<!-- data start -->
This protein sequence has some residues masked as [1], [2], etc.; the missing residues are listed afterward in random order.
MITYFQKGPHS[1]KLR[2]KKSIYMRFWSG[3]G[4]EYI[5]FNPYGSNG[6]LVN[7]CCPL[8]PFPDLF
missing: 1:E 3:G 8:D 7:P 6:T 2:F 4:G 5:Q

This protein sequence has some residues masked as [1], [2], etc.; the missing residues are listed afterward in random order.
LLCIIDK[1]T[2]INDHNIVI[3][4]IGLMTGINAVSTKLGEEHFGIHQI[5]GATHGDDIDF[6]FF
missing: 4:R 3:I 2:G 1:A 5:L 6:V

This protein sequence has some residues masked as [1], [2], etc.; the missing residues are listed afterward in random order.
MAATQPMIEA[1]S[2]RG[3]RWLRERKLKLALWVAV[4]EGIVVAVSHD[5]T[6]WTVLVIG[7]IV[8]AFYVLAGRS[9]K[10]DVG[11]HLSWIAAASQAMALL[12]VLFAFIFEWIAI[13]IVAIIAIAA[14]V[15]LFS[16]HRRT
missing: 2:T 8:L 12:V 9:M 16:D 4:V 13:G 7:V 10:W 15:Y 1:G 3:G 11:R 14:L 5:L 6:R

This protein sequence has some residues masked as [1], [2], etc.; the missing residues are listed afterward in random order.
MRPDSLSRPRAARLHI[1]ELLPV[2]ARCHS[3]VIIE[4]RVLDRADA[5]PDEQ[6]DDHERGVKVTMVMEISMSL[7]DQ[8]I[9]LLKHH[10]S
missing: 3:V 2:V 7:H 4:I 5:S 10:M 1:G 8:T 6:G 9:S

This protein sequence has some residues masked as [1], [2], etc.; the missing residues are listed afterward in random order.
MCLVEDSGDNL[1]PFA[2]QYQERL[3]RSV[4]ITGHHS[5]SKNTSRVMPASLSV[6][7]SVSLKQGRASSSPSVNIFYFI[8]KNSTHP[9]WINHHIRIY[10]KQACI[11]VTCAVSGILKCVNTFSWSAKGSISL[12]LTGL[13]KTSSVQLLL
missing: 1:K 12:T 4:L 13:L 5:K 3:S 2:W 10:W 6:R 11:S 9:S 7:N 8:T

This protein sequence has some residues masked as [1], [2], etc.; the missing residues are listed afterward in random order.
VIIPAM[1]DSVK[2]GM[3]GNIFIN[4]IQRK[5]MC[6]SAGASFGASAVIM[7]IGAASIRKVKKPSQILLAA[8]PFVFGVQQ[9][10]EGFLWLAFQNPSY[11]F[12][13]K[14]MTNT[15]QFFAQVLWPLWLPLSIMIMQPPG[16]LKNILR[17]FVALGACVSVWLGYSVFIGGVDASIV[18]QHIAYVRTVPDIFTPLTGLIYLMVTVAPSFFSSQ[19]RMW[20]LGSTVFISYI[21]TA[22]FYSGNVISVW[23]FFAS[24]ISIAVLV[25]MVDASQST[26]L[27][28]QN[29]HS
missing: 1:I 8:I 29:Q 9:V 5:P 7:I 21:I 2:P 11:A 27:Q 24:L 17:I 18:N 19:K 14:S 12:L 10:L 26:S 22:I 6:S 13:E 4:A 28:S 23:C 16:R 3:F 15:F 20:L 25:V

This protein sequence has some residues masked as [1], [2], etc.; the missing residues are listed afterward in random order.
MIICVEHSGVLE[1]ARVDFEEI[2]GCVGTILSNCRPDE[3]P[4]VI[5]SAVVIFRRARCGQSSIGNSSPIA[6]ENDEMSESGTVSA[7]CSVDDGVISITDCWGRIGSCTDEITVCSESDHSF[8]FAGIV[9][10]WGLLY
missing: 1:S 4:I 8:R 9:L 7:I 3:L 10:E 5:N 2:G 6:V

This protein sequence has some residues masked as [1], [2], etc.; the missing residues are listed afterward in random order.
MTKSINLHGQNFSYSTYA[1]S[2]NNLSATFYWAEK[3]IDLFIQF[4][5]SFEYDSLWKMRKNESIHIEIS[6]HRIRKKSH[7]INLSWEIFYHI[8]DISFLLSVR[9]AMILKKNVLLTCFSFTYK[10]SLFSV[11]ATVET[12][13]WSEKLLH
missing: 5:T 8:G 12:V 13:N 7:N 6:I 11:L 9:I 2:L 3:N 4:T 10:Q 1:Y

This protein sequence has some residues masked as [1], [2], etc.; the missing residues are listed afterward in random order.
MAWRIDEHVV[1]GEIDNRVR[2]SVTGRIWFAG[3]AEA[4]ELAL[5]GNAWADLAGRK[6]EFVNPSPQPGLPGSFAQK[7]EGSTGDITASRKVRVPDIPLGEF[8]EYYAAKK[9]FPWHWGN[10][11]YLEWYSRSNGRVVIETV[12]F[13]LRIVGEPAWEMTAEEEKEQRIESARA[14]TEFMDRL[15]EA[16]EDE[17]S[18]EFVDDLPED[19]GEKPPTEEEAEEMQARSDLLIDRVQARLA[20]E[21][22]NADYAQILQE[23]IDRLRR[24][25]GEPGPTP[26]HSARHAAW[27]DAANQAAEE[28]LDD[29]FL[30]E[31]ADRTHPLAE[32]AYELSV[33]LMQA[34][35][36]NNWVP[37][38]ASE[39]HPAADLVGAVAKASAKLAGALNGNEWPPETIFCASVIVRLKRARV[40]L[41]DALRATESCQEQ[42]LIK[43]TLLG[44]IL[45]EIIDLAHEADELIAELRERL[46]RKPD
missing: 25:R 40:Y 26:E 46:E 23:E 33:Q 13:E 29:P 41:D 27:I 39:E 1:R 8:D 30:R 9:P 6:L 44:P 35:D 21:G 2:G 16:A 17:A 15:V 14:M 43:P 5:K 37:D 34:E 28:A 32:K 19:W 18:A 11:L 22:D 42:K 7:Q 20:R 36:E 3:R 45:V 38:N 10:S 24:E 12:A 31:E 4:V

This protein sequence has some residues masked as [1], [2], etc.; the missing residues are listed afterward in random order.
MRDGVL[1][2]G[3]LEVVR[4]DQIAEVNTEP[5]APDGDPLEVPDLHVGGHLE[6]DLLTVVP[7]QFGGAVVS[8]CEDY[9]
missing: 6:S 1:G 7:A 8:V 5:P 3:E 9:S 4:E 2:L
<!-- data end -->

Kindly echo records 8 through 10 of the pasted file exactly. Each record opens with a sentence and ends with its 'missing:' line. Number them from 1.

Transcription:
This protein sequence has some residues masked as [1], [2], etc.; the missing residues are listed afterward in random order.
MTKSINLHGQNFSYSTYA[1]S[2]NNLSATFYWAEK[3]IDLFIQF[4][5]SFEYDSLWKMRKNESIHIEIS[6]HRIRKKSH[7]INLSWEIFYHI[8]DISFLLSVR[9]AMILKKNVLLTCFSFTYK[10]SLFSV[11]ATVET[12][13]WSEKLLH
missing: 5:T 8:G 12:V 13:N 7:N 6:I 11:L 9:I 2:L 3:N 4:T 10:Q 1:Y

This protein sequence has some residues masked as [1], [2], etc.; the missing residues are listed afterward in random order.
MAWRIDEHVV[1]GEIDNRVR[2]SVTGRIWFAG[3]AEA[4]ELAL[5]GNAWADLAGRK[6]EFVNPSPQPGLPGSFAQK[7]EGSTGDITASRKVRVPDIPLGEF[8]EYYAAKK[9]FPWHWGN[10][11]YLEWYSRSNGRVVIETV[12]F[13]LRIVGEPAWEMTAEEEKEQRIESARA[14]TEFMDRL[15]EA[16]EDE[17]S[18]EFVDDLPED[19]GEKPPTEEEAEEMQARSDLLIDRVQARLA[20]E[21][22]NADYAQILQE[23]IDRLRR[24][25]GEPGPTP[26]HSARHAAW[27]DAANQAAEE[28]LDD[29]FL[30]E[31]ADRTHPLAE[32]AYELSV[33]LMQA[34][35][36]NNWVP[37][38]ASE[39]HPAADLVGAVAKASAKLAGALNGNEWPPETIFCASVIVRLKRARV[40]L[41]DALRATESCQEQ[42]LIK[43]TLLG[44]IL[45]EIIDLAHEADELIAELRERL[46]RKPD
missing: 25:R 40:Y 26:E 46:E 23:E 33:Q 13:E 29:P 41:D 27:I 39:E 1:R 8:D 30:R 9:P 6:L 44:P 35:D 21:G 2:G 16:A 17:A 15:V 14:M 43:P 5:K 37:D 34:E 28:A 32:K 19:W 18:A 11:L 22:D 42:K 7:Q 20:R 36:E 3:R 45:V 38:N 10:S 24:E 12:A 31:E 4:V

This protein sequence has some residues masked as [1], [2], etc.; the missing residues are listed afterward in random order.
MRDGVL[1][2]G[3]LEVVR[4]DQIAEVNTEP[5]APDGDPLEVPDLHVGGHLE[6]DLLTVVP[7]QFGGAVVS[8]CEDY[9]
missing: 6:S 1:G 7:A 8:V 5:P 3:E 9:S 4:E 2:L